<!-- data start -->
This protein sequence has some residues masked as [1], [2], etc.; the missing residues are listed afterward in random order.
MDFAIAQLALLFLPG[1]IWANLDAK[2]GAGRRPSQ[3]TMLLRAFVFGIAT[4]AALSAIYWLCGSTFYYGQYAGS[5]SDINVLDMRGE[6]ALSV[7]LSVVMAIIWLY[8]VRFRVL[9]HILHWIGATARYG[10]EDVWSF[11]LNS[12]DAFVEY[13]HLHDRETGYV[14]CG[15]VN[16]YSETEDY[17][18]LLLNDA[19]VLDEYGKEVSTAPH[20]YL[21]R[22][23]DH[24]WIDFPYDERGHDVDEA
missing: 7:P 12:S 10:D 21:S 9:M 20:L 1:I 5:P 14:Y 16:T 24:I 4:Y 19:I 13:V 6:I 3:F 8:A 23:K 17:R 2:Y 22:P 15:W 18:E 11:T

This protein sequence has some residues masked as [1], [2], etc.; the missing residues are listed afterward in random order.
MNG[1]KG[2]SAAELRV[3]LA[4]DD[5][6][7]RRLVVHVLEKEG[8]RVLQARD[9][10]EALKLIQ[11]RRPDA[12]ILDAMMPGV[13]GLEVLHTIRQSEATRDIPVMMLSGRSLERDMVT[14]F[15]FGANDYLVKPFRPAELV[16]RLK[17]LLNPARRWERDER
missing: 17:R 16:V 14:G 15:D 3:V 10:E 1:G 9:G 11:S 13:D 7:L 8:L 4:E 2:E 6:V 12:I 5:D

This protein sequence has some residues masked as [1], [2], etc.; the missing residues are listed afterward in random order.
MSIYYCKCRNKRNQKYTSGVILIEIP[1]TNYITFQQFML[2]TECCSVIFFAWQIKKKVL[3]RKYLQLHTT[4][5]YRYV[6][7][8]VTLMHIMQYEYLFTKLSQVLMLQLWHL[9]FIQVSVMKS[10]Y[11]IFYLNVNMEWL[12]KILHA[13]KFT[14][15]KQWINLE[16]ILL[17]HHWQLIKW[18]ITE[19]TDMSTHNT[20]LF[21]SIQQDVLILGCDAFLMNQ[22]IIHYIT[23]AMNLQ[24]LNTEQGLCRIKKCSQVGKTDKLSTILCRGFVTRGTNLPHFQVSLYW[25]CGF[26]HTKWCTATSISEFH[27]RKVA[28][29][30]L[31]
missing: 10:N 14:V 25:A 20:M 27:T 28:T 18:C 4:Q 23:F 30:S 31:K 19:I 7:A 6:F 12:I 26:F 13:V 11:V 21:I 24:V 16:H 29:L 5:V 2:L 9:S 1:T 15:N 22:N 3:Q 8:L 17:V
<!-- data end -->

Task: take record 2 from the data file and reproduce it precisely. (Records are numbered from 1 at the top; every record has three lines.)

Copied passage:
This protein sequence has some residues masked as [1], [2], etc.; the missing residues are listed afterward in random order.
MNG[1]KG[2]SAAELRV[3]LA[4]DD[5][6][7]RRLVVHVLEKEG[8]RVLQARD[9][10]EALKLIQ[11]RRPDA[12]ILDAMMPGV[13]GLEVLHTIRQSEATRDIPVMMLSGRSLERDMVT[14]F[15]FGANDYLVKPFRPAELV[16]RLK[17]LLNPARRWERDER
missing: 17:R 16:V 14:G 15:D 3:V 10:E 1:G 9:G 11:S 13:D 7:L 8:L 4:E 2:E 6:V 12:I 5:D